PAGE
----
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Geisinger seeks volunteers for its pet therapy program

 Tucker is a volunteer pet therapy dog for Geisinger
Kat Bolus, WVIA News
Tucker is a volunteer pet therapy dog for Geisinger

Tucker padded around a conference room in the Henry Hood Center for Research at Geisinger Medical Center in Danville.

The friendly and outgoing Shetland Sheepdog in a red harness embroidered with his name stopped for full body pets and head rubs from Geisinger employees on March 22. It’s what he does on the floors of hospitals or in clinic offices.

Geisinger recently expanded its longtime pet therapy program to employees.
The company is looking for more volunteers and their furry friends to help provide stress relief to its staff across the hospital system.

Geisinger Pet Therapy Program

Nurse Brandi McDonald is an operations manager at Geisinger Danville. A white labradoodle recently visited the floor she works on.

“The nurses were able to take turns coming out and just spending just some time on the floor with the dog,” she said. “It was definitely a big stress relief and made a lot of people very happy.”

McDonald said the stress hospital staff has been under is extremely high. The dog performed tricks for the nurses and staff.

“Everything was so serious and people were so sick,” she said. “Just being able to step away in the middle of the day, just for a few minutes, and to not have to think about what was going on and just relax, and I guess get the serotonin levels up, made all of us really happy.”

The therapy pets program is managed by the hospital system’s volunteer services, said director Tina McDowell. The program has been a part of Geisinger for about 20 years and was typically just for patients. They opened the program up to all employees throughout the Geisinger System by request.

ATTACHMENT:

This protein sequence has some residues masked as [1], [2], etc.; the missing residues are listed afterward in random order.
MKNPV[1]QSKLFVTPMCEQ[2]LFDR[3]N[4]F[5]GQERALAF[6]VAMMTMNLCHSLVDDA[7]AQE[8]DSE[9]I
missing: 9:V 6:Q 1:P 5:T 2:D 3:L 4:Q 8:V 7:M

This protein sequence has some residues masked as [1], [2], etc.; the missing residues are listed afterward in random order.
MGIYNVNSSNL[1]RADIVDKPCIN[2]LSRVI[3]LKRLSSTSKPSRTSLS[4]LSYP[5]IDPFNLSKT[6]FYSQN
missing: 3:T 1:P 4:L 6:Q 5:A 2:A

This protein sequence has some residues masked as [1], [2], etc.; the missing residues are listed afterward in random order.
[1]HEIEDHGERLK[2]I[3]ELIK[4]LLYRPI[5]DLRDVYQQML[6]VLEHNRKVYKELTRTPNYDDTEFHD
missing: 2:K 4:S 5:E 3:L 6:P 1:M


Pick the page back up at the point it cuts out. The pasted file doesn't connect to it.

“Research shows us that interacting with animals really… reduces stress levels … increases morale … and those are the things that our frontline staff really need right now,” said McDowell. “It’s been a long two years.”

Therapy dogs are working dogs, she said. The handlers and their pets must go through specific training and must be certified as therapy dogs through an American Kennel Club approved program like Therapy Dogs International.

“Their job is to bring joy and relieve stress … the people that they interact with,” she said.

Barbara Yoder is Tucker’s human. The pair has been involved in pet therapy since November 2019. Yoder said the experience to uplifting to patients and staff.

“It just sometimes is such a welcome distraction for everybody. I get as much out of it as they do," she said.

Yoder thought her very fluffy, black, tan and white herding dog had the right temperament. Tucker is five years old. He’s happy, welcoming to strangers and rarely barks.

Yoder, who must stay with Tucker, said they visit staff members who have had stressful days and patients who have been given a devastating prognosis.

“It’s such a blessing and a privilege to be able to do this kind of work,” she said. “It's just that five or 10 minutes of joy you bring to them that they can kind of lay that aside and just accept some unconditional love from my little fur baby here. It’s just wonderful.”

Currently, Geisinger has more requests for staff support sessions than volunteer handlers and their certified dogs.

Geisinger is looking for volunteers on all its campuses, including in Danville, Wilkes-Barre, Scranton and Lewistown. For more details about volunteering for Geisinger’s pet therapy program, contact McDowell at tsmcdowell1@geisinger.edu.

Kat Bolus is the community reporter for the newly-formed WVIA News Team. She is a former reporter and columnist at The Times-Tribune, a Scrantonian and cat mom.